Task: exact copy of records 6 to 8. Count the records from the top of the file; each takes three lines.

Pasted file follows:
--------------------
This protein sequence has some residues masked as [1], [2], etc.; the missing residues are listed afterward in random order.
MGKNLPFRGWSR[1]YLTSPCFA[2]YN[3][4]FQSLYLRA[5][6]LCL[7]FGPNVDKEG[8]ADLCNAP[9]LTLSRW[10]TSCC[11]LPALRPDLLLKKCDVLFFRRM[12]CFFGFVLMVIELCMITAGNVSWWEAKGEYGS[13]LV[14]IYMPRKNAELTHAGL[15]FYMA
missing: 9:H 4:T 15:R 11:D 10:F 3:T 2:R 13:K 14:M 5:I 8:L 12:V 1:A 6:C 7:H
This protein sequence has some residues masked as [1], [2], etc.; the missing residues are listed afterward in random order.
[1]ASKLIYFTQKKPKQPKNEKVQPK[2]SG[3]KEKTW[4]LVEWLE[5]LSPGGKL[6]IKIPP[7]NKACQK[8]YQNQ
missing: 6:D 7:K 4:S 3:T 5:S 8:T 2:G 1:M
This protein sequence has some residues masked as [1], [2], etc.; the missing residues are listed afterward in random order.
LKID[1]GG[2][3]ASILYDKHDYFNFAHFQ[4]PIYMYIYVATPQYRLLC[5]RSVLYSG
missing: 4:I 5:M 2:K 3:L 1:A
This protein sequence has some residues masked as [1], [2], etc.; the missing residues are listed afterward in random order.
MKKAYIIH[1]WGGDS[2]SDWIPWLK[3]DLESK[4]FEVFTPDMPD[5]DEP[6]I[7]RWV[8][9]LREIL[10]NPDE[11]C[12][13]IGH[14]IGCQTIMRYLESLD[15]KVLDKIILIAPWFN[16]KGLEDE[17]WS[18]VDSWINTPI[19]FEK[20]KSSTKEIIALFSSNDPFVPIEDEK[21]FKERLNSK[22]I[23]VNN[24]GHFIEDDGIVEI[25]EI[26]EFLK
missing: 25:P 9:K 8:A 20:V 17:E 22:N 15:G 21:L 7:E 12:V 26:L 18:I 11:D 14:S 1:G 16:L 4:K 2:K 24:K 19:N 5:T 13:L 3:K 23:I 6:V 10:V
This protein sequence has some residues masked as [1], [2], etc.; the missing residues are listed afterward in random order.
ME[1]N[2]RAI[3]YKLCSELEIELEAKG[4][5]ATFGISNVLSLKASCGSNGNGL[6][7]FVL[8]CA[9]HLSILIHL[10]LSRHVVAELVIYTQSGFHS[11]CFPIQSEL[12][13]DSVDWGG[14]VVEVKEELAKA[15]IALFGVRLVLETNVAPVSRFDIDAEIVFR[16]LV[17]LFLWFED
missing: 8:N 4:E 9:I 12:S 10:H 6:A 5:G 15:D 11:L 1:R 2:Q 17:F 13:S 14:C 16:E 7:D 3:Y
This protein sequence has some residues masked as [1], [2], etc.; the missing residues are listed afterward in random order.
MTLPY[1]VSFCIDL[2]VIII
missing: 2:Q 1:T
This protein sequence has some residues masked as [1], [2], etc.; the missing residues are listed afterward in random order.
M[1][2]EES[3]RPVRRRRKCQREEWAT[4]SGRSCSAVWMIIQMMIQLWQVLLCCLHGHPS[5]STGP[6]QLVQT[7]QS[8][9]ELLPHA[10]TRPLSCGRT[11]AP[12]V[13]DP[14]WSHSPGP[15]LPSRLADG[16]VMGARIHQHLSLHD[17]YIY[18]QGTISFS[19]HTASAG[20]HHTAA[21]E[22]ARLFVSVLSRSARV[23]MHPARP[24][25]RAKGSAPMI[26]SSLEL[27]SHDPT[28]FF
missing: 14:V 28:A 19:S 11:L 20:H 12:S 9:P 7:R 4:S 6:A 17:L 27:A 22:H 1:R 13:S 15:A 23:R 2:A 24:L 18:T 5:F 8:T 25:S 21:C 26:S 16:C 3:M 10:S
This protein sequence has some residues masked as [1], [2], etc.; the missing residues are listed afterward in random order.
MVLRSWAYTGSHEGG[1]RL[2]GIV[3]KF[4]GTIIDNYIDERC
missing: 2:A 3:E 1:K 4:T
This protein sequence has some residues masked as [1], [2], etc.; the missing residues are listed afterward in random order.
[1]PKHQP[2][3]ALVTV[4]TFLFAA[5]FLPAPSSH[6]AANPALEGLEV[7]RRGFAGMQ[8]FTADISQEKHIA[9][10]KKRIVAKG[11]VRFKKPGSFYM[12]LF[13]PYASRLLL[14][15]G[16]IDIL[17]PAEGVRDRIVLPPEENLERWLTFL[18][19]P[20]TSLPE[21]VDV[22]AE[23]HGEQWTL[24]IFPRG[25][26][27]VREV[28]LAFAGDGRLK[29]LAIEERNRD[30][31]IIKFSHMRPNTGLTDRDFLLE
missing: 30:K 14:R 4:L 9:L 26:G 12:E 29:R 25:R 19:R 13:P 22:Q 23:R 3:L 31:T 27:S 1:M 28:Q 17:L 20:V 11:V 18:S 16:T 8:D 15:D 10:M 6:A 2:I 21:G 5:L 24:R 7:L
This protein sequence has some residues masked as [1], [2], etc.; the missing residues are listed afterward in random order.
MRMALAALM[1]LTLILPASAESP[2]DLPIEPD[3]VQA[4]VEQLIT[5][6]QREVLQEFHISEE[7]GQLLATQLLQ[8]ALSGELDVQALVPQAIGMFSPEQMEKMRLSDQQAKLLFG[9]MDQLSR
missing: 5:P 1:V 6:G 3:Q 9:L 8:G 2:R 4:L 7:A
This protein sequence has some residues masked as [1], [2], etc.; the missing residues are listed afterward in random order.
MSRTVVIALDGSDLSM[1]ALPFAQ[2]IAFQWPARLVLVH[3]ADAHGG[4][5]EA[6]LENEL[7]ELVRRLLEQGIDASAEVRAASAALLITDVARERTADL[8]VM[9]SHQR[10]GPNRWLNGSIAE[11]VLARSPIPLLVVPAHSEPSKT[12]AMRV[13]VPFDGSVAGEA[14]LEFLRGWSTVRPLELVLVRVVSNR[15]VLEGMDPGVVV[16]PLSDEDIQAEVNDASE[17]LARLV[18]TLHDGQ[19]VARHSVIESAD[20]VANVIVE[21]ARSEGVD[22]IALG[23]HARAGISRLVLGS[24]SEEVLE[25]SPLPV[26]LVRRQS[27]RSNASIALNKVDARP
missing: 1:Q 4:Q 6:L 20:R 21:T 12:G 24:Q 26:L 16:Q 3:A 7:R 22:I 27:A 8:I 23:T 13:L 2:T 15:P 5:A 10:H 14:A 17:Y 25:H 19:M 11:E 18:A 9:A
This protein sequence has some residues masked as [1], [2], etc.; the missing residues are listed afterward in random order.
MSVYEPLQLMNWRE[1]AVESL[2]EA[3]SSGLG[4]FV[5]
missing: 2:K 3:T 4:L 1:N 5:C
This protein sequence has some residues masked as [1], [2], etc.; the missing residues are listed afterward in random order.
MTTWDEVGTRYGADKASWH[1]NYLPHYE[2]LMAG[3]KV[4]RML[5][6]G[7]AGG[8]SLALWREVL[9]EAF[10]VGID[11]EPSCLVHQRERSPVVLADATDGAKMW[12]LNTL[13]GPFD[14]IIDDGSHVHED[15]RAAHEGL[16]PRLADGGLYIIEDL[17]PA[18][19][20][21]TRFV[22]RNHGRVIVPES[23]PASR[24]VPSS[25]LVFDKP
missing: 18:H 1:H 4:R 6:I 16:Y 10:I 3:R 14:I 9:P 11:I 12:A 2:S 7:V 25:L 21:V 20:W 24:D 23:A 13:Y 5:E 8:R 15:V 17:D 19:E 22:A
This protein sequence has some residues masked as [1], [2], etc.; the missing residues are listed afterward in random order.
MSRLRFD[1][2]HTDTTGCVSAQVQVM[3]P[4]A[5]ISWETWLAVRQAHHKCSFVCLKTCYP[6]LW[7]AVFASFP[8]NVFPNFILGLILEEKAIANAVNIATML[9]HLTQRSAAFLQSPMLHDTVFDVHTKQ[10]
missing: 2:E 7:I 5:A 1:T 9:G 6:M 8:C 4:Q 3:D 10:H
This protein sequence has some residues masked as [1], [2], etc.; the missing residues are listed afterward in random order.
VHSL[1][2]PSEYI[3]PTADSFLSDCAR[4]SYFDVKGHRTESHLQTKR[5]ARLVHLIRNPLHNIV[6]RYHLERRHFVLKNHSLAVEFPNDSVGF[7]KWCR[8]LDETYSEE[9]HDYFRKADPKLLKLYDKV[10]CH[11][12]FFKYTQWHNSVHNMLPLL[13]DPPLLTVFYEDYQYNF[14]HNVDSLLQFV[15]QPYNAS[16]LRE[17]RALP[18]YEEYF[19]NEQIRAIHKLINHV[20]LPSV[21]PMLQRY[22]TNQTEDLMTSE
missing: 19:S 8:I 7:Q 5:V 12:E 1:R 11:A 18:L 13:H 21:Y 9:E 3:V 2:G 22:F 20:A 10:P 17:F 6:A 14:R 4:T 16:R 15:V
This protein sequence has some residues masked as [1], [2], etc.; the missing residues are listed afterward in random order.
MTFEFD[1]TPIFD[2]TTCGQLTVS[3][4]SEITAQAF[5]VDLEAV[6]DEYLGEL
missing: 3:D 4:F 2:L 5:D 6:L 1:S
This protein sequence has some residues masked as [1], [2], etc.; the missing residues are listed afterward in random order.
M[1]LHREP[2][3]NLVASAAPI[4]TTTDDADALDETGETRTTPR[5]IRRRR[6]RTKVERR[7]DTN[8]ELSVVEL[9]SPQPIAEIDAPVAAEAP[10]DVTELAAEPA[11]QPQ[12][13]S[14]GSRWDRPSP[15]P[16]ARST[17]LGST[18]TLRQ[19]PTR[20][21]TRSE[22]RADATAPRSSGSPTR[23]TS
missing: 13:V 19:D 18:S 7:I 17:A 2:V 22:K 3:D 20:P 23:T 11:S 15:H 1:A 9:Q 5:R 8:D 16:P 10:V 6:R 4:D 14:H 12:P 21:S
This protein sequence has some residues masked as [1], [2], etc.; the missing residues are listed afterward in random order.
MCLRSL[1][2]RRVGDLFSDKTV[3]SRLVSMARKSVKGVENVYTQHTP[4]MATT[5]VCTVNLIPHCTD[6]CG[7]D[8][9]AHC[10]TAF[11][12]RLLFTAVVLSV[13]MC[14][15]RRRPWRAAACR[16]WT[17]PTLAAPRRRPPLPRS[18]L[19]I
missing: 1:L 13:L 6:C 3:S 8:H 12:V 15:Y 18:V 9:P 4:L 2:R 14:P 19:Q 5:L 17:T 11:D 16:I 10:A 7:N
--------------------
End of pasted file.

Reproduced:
This protein sequence has some residues masked as [1], [2], etc.; the missing residues are listed afterward in random order.
MTLPY[1]VSFCIDL[2]VIII
missing: 2:Q 1:T
This protein sequence has some residues masked as [1], [2], etc.; the missing residues are listed afterward in random order.
M[1][2]EES[3]RPVRRRRKCQREEWAT[4]SGRSCSAVWMIIQMMIQLWQVLLCCLHGHPS[5]STGP[6]QLVQT[7]QS[8][9]ELLPHA[10]TRPLSCGRT[11]AP[12]V[13]DP[14]WSHSPGP[15]LPSRLADG[16]VMGARIHQHLSLHD[17]YIY[18]QGTISFS[19]HTASAG[20]HHTAA[21]E[22]ARLFVSVLSRSARV[23]MHPARP[24][25]RAKGSAPMI[26]SSLEL[27]SHDPT[28]FF
missing: 14:V 28:A 19:S 11:L 20:H 12:S 9:P 7:R 4:S 6:A 17:L 27:A 22:H 1:R 13:S 15:A 23:R 2:A 24:L 18:T 5:F 8:T 25:S 21:C 26:S 16:C 3:M 10:S
This protein sequence has some residues masked as [1], [2], etc.; the missing residues are listed afterward in random order.
MVLRSWAYTGSHEGG[1]RL[2]GIV[3]KF[4]GTIIDNYIDERC
missing: 2:A 3:E 1:K 4:T